When the Goddess is worshiped and accepted in her full ambivalence, the worshiper asks her to be present with him always. But if part of her nature is pestilence and mindless destruction, why should one want her near? Why not merely placate her and ask her to go away? The answer to this may lie, in part, in her maternal nature: “The central feature of the ‘good mother,’ incorporated by every major goddess in the Hindu pantheon and dramatized either in her origins or in her function, is not her capacity to feed but to provide life-giving reassurance through her pervasive presence” (Sudhir Kakar; The Inner World). If the essential function of the Goddess is to be there for you, you want her there even when she is in her shadow aspect. The only unbearable harm that the Goddess can inflict on the worshiper is to abandon him, as the immortal mare so often does, fleeing from her mortal consort, abandoning her child. This, not the mutilation, is the source of devastating grief, the terrible longing for the vanished divinity, the cruel pangs of viraha. The only evil mother is the one who is not there.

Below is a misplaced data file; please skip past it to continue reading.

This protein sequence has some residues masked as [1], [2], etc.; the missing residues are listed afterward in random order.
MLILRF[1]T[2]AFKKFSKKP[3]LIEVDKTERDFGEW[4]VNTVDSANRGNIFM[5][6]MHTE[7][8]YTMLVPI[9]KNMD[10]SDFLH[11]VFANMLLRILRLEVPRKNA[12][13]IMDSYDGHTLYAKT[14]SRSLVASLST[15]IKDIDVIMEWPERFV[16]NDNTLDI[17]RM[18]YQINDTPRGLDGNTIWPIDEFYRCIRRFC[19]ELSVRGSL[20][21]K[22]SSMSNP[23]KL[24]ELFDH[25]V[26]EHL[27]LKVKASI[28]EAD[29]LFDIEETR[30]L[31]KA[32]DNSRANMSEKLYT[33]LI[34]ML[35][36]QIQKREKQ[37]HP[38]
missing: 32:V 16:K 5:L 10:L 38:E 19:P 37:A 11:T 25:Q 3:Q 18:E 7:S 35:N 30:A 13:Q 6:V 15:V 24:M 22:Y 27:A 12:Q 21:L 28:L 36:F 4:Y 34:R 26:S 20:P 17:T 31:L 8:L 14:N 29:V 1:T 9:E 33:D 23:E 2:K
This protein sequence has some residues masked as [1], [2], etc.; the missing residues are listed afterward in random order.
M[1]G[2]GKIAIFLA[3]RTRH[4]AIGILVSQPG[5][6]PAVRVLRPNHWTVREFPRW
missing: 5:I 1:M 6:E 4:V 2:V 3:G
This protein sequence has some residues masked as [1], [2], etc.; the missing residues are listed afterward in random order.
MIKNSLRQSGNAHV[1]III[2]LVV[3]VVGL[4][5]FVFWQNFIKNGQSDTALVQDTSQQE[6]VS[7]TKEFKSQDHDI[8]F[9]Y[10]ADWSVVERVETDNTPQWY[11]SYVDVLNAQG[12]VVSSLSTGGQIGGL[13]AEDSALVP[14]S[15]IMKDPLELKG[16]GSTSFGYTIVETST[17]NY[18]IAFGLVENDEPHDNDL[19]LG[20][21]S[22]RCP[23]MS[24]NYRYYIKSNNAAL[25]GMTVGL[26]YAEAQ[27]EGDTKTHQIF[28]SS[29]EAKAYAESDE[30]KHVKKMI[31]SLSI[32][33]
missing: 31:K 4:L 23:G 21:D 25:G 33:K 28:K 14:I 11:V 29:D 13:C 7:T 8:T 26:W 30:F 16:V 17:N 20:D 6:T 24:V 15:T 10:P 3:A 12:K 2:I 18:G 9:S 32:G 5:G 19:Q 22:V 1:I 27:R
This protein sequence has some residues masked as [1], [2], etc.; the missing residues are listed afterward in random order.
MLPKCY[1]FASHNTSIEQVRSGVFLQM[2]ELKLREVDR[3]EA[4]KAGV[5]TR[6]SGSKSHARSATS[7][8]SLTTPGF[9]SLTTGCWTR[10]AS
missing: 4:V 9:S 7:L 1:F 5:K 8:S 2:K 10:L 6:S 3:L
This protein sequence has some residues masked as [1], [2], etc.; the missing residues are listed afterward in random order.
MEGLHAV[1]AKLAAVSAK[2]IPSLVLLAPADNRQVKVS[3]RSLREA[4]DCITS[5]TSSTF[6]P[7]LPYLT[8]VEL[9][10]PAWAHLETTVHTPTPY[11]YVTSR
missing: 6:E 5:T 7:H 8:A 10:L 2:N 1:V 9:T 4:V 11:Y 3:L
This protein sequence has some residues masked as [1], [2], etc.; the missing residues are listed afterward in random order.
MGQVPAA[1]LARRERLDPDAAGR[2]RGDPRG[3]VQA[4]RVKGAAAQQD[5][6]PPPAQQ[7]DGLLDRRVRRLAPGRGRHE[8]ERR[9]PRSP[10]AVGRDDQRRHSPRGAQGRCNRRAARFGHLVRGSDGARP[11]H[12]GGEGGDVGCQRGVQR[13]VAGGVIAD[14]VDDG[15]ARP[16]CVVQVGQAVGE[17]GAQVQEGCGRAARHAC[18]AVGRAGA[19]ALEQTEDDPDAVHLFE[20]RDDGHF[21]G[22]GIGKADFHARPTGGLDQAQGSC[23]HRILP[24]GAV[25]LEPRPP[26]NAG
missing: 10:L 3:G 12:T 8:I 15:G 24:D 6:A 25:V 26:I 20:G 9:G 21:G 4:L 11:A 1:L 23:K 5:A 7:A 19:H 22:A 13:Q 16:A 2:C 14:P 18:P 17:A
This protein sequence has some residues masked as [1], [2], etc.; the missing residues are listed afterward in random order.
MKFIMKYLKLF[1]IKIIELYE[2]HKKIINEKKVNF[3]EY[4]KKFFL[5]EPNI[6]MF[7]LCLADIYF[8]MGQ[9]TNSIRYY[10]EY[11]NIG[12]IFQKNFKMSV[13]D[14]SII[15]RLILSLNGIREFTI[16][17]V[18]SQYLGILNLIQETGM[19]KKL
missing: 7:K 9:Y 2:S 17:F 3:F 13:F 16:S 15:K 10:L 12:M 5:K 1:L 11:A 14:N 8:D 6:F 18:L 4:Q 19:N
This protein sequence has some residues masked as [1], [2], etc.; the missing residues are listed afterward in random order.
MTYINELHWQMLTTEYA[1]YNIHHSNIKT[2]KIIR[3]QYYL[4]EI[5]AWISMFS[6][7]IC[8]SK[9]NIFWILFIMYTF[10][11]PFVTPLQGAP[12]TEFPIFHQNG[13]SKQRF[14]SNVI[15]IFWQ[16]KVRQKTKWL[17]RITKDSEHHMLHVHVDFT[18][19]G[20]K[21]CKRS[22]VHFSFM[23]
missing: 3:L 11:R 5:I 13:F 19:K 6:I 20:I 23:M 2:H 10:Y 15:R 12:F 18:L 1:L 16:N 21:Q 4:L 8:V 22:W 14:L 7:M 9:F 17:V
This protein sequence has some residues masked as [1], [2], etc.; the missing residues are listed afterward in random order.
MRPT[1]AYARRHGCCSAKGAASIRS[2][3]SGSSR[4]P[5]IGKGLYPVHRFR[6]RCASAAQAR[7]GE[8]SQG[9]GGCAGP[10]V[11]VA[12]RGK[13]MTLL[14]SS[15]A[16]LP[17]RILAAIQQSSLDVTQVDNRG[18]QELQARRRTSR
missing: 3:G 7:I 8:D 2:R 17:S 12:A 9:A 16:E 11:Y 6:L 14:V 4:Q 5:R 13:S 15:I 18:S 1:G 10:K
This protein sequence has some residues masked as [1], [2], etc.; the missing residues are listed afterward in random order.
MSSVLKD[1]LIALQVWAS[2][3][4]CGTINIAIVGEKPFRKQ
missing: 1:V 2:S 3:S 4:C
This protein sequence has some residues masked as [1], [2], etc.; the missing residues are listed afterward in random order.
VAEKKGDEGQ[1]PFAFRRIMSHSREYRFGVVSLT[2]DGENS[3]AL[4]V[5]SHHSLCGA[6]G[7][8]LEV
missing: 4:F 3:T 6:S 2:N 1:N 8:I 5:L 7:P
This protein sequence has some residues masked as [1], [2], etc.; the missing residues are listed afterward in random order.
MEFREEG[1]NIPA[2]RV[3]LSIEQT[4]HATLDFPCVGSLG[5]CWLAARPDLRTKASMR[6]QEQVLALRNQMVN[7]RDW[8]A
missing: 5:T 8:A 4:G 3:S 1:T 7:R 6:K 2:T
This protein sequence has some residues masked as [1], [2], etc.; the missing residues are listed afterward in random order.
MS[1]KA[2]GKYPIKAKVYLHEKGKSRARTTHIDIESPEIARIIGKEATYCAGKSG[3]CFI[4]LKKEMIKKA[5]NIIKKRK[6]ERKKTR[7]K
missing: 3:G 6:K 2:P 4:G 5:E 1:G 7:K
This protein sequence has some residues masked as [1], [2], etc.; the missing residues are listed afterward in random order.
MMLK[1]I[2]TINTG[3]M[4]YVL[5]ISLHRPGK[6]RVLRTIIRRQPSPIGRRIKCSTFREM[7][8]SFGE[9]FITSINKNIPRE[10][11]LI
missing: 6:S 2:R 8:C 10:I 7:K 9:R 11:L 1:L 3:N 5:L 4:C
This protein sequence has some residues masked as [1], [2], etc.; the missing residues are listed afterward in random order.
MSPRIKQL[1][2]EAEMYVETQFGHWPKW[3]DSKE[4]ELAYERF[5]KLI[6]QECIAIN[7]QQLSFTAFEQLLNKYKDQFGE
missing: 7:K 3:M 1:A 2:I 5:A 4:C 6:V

Here, perhaps, is the key to the distinction between demonic goddesses and straight demonesses: you worship demons to get them to go away, but you worship gods, even demonic gods, to get them to come to you. One way out of the dilemma of eating the mare or being eaten by her was to refuse to eat the female animal (the cow) so that she would not eat you: “If you kill the cow, who is your mother, then in some future lifetime your mother will kill you.” (Srila Prabhupada; Back to Godhead) But the one who does not retreat from incestuous cannibalism attains freedom from all normal human constraints.
Thus the worshiper invokes Sitala even though she will infect him with smallpox if she comes to him; without her, pestilent though she may be, life has no value. To allow the goddess to devour one takes courage; the goddess remains ambivalent, and being devoured is a risky form of worship. Even when she is gracious, to receive her grace is a terrifying and painful form of religious passion. But one has little choice: if that is the way that god is, what can one do? If she is denied, she is certain to be destructive; if she is worshiped, she may or not be destructive, and the worshiper may become immortal. The myth of Putana shows how the worshiper who treats god as a mother treats a son is assured of salvation—even if the worshiper takes the form of an aggressive, destructive mother. But this theology of bhakti implies a twoway flow: the deity, too, may become manifest in a destructive way and yet bring blessings, ultimate salvation, and rebirth.